Michigan Telecommunications & Technology Law Review

Since the Patent Act was revised in 1952, patent law has expanded to cover an array of novel endeavors--new fields of technology (notably computer science and business methods) as well as the activities of researchers engaged in fundamental scientific discovery. These changes have been accompanied by shifts in the organizational structure of the technological community, with smaller firms and universities emerging as important players in the patent system, and by new marketplace expectations arising from consumer demand for interoperable technology and converging functionality. As a result of these developments, structural flaws in the legal order have become evident. Although the ...


Patents And Diversity In Innovation, Brian Kahin Jan 2007

Patents And Diversity In Innovation, Brian Kahin

Michigan Telecommunications & Technology Law Review

Over the past quarter-century, the patent system has expanded in scope and significance, claiming a central position in a U.S. economy increasingly based on knowledge and intangible assets. This historic expansion has come at the cost of controversy and, within the past five years, growing public scrutiny from outside the system--from the press, business, Congress, and finally the Supreme Court. However, proposed reforms are marked by deepening divisions between sectors of the economy. The information technology (IT) and services industries favor strong reforms while pharmaceutical and biotech industries, as well as the patent bar, favor modest, incremental reforms. This ...


Biopiracy And Beyond: A Consideration Of Socio-Cultural Conflicts With Global Patent Policies, Cynthia M. Ho May 2006

Biopiracy And Beyond: A Consideration Of Socio-Cultural Conflicts With Global Patent Policies, Cynthia M. Ho

University of Michigan Journal of Law Reform

This Article provides afresh and multi-dimensioned approach to a long-standing claim of biopiracy patents made by developing countries and communities. The basic principles of patent law and policy are first established to provide a foundation from which to evaluate the claim that genetic resources and traditional knowledge from developing countries are being misappropriated in a variety of ways that are loosely referred to as biopiracy. The Article distinguishes rhetoric from reality in examining biopiracy allegations from the perspective of national patent laws, as well as international agreements. In addition, the Article explains the underlying conflicts, misconceptions, and historical biases that ...


Paper Dragon: Inadequate Protection Of Intellectual Property Rights In China, Omario Kanji Jan 2006

Paper Dragon: Inadequate Protection Of Intellectual Property Rights In China, Omario Kanji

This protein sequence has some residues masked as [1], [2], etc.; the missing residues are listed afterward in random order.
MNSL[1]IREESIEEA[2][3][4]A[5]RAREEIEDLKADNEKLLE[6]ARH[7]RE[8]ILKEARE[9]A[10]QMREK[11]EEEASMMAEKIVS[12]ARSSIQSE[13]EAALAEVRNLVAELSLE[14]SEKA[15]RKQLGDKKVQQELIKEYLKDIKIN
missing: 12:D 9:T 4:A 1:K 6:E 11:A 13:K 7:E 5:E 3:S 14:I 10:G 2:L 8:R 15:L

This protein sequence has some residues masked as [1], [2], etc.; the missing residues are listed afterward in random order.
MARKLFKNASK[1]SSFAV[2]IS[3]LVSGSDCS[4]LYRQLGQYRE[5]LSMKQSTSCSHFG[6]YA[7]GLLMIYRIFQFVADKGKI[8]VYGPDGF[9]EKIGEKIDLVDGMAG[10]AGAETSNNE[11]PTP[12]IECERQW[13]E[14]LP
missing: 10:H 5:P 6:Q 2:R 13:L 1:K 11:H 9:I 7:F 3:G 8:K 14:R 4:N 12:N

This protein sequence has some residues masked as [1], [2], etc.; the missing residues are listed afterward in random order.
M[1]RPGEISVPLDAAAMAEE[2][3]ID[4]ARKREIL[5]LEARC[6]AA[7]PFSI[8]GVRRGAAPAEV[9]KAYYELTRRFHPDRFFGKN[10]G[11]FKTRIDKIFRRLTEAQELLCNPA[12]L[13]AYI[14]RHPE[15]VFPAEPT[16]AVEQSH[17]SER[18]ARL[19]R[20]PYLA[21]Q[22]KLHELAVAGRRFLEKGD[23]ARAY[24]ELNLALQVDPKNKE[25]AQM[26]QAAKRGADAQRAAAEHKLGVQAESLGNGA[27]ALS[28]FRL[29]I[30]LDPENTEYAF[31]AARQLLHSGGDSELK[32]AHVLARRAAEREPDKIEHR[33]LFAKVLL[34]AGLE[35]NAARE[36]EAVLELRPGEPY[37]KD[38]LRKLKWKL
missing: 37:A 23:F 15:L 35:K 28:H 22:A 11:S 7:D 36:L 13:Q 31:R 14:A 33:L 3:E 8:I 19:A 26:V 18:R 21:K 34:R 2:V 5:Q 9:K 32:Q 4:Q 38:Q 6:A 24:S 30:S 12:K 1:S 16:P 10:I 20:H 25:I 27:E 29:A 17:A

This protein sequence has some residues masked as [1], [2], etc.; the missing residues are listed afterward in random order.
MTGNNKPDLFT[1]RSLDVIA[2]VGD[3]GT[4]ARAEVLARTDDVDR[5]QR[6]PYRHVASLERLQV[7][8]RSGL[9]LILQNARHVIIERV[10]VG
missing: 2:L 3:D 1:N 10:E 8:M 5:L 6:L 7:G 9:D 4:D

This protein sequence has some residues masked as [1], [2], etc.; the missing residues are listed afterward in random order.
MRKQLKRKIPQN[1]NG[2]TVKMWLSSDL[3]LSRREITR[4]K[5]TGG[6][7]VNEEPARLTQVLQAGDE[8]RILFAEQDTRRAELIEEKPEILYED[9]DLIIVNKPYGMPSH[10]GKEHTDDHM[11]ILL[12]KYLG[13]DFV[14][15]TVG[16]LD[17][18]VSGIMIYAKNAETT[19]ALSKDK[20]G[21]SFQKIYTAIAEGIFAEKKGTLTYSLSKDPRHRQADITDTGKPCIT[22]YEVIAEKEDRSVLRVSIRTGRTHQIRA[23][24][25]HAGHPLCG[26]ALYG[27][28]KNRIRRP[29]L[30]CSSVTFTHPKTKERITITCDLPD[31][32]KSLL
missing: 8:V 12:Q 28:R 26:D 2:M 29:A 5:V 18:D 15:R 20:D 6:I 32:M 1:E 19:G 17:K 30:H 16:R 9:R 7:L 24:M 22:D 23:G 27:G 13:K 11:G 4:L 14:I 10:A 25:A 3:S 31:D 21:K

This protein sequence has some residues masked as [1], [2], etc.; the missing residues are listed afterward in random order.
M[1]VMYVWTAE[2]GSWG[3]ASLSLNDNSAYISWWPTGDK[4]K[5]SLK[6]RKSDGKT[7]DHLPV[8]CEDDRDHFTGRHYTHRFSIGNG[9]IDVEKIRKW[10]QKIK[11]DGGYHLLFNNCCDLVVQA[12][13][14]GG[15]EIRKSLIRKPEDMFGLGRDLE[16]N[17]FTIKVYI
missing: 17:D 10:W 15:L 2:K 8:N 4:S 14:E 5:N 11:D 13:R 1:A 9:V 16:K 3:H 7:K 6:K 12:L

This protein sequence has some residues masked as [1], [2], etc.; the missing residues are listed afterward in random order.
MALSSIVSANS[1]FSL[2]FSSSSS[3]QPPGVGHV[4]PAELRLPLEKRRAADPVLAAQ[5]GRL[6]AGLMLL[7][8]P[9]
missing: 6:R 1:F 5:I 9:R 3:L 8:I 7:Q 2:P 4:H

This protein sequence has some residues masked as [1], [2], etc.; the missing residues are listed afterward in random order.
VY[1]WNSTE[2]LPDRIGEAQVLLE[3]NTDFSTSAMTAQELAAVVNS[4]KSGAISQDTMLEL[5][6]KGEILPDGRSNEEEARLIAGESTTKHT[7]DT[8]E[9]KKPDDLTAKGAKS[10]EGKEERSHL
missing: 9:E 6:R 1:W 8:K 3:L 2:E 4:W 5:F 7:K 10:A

Michigan Journal of International Law

This Note will explore the extent to which China is in violation of its obligations under TRIPs. Section I surveys the current state of IPR infringement in China. Section II analyzes relevant TRIPs provisions, case law, and treaties that supplement TRIPs provisions. Section III analyzes Chinese criminal law, the December 2004 Judicial Interpretation of Chinese criminal law, and Chinese IP law as they pertain to IPR infringement. Section IV outlines enforcement efforts in China against the backdrop of the law analyzed in the previous section. Section V evaluates these enforcement efforts given China's capabilities and obligations, and Section VI ...


Power, Norms, And International Intellectual Property Law, Tai-Heng Cheng Jan 2006

Power, Norms, And International Intellectual Property Law, Tai-Heng Cheng

Michigan Journal of International Law

This Article begins with the premise that international law is the net result of global processes of interactions among state and non-state participants in the international system. The Article builds on the author’s previous work by proposing a theory of international law that fills the interstices between private and public international law. Participants generally deploy power and invoke legal and social norms in pursuit of interests and in response to the strategies of other participants. Eventually, outcomes that reflect both power and norms result, and these outcomes in turn modify norms and reallocate power. New outcomes then follow in ...


Staying Within The Negotiated Framework: Abiding By The Non-Discrimination Clause In Trips Article 27, Kevin J. Nowak Jan 2005

Staying Within The Negotiated Framework: Abiding By The Non-Discrimination Clause In Trips Article 27, Kevin J. Nowak

Michigan Journal of International Law

This Note argues that the Panel in Canada-Generic Medicines correctly decided that the non-discrimination clause in Article 27 applies to the exceptions of Articles 30 and 31. Because Article 27 is the guiding force of Section 5, any exceptions to the rights granted under Section 5 must comply with the requirements set forth in Article 27. Although extreme applications of the non-discrimination clause could be limiting upon some exceptions, Articles 30 and 31 were not placed into TRIPs as complete escape clauses from the framework of Section 5. Additionally, the application of the non-discrimination clause to Articles 30 and 31 ...


Assessing Clashes And Interplays Of Regines From A Distributive Perspective: Ip Rights Under The Strengthened Embargo Against Cuba And The Agreement On Trips, Robert Dufresne Jan 2003

Assessing Clashes And Interplays Of Regines From A Distributive Perspective: Ip Rights Under The Strengthened Embargo Against Cuba And The Agreement On Trips, Robert Dufresne

Michigan Journal of International Law